Sunburn can be deadly. The damage it causes cannot support life. But have you ever noticed the way most succulents arrange their leaves in multiple layers? Some leaves shade others so that at no time are all of the plant’s leaves in full sun. If half of the plant’s leaves remain undamaged, those healthy leaves can support the plant with respiration and photosynthesis. In time, sufficient new growth develops and the plant will outgrow the unsightly damage.

Nothing about succulents is a coincidence. The overlapping arrangement of the leaves that protects a plant from sunburn is just one adaptation that protects them in summer. Let’s take a look at more such adaptations.

9 Adaptations that Protect Succulents in Summer

Succulents Fold Their Leaves

Echeveria Abalone in spring and in summer
Echeveria ‘Abalone’, photo credit Mountain Crest Gardens

It’s not enough to have the arrangement of leaves cast a bit of shade. When summer heat soars, many succulents will tilt their leaves to more fully shade other leaves. On the left is an Echeveria ‘Abalone’ as it appears fall through spring. The leaves are wide open, maximizing the amount of each leaf’s surface exposure to the sun for photosynthesis. When summer heat soars, the rosette closes quite a bit, so each leaf minimizes its profile in the sun.

Some Succulents Make Their Own Shade

cactus with spines backlit by the sun

The best-known characteristic of cacti is their protective spines. Among several purposes, cactus spines shade the plant’s skin that protects the stores of water. It may not seem like a needle-slim spine creates that much shade, but combined with the shade cast by all the other spines, it’s enough to lower the temperature of the cactus’ skin significantly. These spines also provide a buffer against hot, drying wind so the plant does not lose as much water due to evaporation. Some succulents grow hair or spider-web like filaments to provide the same, protective functions.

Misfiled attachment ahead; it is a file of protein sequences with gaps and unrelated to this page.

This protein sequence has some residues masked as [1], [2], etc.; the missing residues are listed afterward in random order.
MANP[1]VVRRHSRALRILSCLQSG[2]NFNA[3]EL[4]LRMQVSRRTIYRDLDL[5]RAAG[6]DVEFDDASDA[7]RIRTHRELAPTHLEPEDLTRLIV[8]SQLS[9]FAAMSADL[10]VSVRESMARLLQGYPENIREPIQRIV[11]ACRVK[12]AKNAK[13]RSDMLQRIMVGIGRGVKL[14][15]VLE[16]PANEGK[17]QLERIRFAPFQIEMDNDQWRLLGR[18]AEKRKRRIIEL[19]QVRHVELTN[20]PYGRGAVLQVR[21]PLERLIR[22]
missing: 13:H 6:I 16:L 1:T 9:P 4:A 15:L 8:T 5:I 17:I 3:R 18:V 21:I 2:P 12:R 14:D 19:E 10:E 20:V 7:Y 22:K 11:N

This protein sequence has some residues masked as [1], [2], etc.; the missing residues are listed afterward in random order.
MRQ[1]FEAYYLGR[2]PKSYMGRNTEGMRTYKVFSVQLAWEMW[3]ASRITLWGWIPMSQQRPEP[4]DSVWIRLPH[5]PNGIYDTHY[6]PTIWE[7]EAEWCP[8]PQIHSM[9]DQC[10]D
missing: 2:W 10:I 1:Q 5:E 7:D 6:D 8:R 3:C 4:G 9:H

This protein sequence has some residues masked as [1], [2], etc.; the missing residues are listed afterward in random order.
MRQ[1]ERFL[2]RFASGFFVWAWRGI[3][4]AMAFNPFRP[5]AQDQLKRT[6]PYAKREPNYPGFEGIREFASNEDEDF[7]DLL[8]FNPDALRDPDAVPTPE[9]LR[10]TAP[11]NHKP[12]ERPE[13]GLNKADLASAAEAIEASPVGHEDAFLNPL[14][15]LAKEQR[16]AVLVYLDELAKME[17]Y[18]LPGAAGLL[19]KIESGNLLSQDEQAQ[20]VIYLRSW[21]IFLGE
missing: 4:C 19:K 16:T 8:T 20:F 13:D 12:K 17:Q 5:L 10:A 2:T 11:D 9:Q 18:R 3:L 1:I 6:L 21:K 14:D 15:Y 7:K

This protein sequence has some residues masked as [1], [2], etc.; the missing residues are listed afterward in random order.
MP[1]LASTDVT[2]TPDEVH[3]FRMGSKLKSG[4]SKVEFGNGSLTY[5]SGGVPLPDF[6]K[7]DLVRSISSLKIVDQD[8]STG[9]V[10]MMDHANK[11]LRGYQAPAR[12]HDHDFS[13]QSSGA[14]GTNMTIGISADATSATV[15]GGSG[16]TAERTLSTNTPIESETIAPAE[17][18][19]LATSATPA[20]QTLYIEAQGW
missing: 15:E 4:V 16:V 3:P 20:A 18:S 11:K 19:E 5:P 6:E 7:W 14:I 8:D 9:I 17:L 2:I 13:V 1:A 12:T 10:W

Some Succulents Grow Underground

Fenestraria Baby Toes growing Under ground with just leaf windows exposed
Fenestraria rhopalophylla growing in native habitat photo credit UConn EEB Greenhouse University of Connecticut

Some succulents, like this Fenestraria Baby Toes have developed special tissues called “leaf windows” that allow the plant to grow partially underground. Just the tips of the plant, with the leaf windows, is exposed to the sunlight. The light penetrates the “windows” and photosynthesis occurs deeper within the leaf. This protects most of the plant from the drying, burning effects of the sun’s UV rays. Lithops and some Haworthia also develop leaf windows for this same purpose.